Our research has revealed how these organizations leverage such developments as advanced AI capabilities and digital assets to drive their businesses forward. We’ve seen three primary areas of focus: price optimization, augmented analytics, and practical insights.
To achieve an optimal pricing strategy, manufacturing organizations need access to real-time information to help them determine how to achieve short-term revenue goals while also establishing fair and reasonable prices. Historical data can be valuable for building pricing models and predictive analytics, but advanced AI algorithms can use real-time data to help companies go deeper and build a comprehensive picture of the immediate and future impact of their pricing decisions.
Real-time information helps manufacturing companies create adaptable AI models and predictive analytics that capture patterns and nuances in the data. This allows companies to create dynamic pricing strategies that adjust to match competitors' prices, capture larger market share, or reduce losses.
Another significant challenge for manufacturing organizations is reducing the complexity and manual intervention required to create useful analytics. These organizations must gather data from multiple siloed sources, standardize it, and then load it into a data platform with the proper data governance and quality controls. Companies can then use this intelligence to automate the data pipeline, train advanced AI models, and make informed decisions. But manufacturing staff don’t always have the technical expertise to operate these systems or to interpret the often voluminous output.
A new form of this process of data collection and analysis is called augmented analytics, which eliminates the need for extensive experience, knowledge, or technical skills by automatically providing users with relevant insights. Augmented analytics utilizes Natural Language Query (NLQ) technology, which provides self-service business intelligence based on natural language search. Generating custom reports and personalized dashboards becomes as easy as searching with voice commands. This provides assembly line engineers and technicians with access to critical insights without specialized training.
Of course, manufacturing companies need ways to make their data insights usable. One particularly fruitful area here is applicable in predictive fault prevention on the manufacturing line. Sensors placed along the production line can monitor various important metrics, such as production speed. The sensors can combine data from multiple sources to monitor the health and performance of each machine along the manufacturing process.
Measuring temperature, voltage, power consumption, and production speed can help manufacturers track and pinpoint specific machine faults. Once the measurements and data patterns exceed certain thresholds, maintenance teams can be alerted to check machines for potential faults. This enables them to repair or replace parts that might cause unexpected downtime on the entire production line.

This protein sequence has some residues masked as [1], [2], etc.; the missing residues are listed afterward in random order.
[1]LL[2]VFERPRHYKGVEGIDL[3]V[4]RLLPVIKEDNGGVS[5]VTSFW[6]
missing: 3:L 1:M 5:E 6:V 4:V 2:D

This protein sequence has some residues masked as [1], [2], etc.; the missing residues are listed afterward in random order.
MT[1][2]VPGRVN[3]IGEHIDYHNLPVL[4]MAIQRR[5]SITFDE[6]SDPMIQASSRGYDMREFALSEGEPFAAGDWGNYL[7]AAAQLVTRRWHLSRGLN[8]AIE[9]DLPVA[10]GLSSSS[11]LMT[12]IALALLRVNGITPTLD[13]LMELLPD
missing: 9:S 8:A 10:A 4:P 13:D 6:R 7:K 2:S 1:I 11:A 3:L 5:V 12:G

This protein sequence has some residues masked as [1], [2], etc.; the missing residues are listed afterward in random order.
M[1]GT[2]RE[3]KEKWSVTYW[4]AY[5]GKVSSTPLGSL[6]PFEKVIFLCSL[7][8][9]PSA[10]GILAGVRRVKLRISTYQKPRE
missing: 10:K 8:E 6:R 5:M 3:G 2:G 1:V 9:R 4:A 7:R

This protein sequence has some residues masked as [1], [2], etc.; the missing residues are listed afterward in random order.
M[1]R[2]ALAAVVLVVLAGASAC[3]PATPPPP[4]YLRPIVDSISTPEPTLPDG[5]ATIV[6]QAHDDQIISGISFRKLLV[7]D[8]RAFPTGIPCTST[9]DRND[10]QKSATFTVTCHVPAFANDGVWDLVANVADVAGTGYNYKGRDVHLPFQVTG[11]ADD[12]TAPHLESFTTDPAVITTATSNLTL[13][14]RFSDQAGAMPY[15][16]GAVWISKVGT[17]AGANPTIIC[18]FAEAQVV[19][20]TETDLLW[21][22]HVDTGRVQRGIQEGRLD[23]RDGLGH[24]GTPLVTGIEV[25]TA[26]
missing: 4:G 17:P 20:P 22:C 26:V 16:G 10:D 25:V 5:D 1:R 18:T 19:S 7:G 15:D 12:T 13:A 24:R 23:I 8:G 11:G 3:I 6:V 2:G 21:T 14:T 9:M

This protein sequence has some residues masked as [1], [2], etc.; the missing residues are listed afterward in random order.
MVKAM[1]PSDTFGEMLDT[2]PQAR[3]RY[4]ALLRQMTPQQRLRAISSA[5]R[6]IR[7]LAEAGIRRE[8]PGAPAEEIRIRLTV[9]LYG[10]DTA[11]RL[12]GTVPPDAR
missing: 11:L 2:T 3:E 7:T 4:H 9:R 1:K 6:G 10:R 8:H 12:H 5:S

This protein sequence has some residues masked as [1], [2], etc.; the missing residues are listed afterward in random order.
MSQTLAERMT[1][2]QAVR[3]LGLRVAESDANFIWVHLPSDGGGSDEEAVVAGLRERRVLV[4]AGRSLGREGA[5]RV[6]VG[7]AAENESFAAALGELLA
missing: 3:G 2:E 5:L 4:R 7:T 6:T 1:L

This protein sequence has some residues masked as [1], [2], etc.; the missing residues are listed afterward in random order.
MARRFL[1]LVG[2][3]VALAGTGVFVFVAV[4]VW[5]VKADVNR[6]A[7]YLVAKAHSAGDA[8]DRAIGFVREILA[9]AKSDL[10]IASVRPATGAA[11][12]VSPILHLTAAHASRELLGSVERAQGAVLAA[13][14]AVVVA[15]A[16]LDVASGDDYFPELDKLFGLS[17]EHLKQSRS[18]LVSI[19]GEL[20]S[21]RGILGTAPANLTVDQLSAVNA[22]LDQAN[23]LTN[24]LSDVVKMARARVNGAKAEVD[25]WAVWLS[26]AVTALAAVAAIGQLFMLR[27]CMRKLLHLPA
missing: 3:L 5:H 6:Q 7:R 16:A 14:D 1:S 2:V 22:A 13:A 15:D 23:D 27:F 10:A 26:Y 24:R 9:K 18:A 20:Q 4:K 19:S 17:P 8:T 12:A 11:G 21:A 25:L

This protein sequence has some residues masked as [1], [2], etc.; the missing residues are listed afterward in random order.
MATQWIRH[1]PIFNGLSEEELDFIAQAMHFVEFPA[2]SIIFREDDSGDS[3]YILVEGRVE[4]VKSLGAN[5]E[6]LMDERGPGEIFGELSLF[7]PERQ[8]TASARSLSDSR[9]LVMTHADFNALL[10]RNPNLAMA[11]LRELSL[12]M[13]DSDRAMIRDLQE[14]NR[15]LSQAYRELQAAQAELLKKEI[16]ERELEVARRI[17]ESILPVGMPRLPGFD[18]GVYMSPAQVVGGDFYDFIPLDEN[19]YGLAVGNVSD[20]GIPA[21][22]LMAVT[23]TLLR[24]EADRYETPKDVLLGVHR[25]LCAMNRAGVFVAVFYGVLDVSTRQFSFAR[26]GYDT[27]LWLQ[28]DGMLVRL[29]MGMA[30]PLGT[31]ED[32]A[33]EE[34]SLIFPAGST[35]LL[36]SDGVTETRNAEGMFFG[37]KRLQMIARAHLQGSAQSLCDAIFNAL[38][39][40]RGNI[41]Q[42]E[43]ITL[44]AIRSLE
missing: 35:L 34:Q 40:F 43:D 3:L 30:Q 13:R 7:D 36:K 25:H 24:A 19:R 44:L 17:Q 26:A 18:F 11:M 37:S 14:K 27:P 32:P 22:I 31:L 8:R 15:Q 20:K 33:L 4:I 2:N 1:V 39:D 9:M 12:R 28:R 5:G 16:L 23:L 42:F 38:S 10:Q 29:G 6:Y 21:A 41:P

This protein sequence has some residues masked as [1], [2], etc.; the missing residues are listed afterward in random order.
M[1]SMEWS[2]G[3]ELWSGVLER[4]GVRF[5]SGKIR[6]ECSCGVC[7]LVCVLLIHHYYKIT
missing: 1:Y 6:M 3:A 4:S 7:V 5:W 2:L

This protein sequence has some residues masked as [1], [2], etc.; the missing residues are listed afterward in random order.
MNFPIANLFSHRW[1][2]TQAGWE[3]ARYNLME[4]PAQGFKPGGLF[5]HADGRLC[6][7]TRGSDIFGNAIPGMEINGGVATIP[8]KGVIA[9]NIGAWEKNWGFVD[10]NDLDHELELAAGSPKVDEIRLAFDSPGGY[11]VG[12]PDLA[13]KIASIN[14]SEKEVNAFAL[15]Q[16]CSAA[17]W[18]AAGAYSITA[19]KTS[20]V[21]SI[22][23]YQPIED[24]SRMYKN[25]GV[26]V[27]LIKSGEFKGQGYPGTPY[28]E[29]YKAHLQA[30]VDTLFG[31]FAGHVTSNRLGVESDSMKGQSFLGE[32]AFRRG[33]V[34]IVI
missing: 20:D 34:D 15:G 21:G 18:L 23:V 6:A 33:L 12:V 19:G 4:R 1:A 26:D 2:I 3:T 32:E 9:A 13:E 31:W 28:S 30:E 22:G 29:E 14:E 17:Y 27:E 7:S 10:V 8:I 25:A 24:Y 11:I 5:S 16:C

Manufacturing organizations are increasingly looking for better ways to manage and analyze data in diverse structural formats. Traditionally, manufacturing companies would use schema-based data systems. These systems gather data that are in multiple formats, but the data then requires preprocessing before it is available for analytics. This requirement prevents organizations from scaling their data platforms and integrating more data sources.
Many manufacturing organizations are adopting data lake technologies to integrate information from multiple sources to address data incompatibility. A data lake is a central repository that allows companies to store both structured and unstructured data and to do so at any scale. Data lakes significantly reduce the time needed to process and analyze data, allowing organizations to react more quickly to market and operations changes. Data lakes also enable manufacturing companies to scale their data platforms more effectively.
Implementing data lake technologies also allows manufacturing companies to leverage machine learning and AI capabilities better. This can lead to improvements in predictive maintenance, quality control, and demand forecasting. As a result, manufacturing organizations can optimize their operations, minimize downtime, and ultimately become more competitive.
Manufacturing organizations increasingly seek better ways to manage and analyze diverse data formats to perform and benefit from advanced analytics. Data lake technologies, in particular, will likely play a significant role in enabling these organizations to remain agile and competitive in an ever-changing global market.
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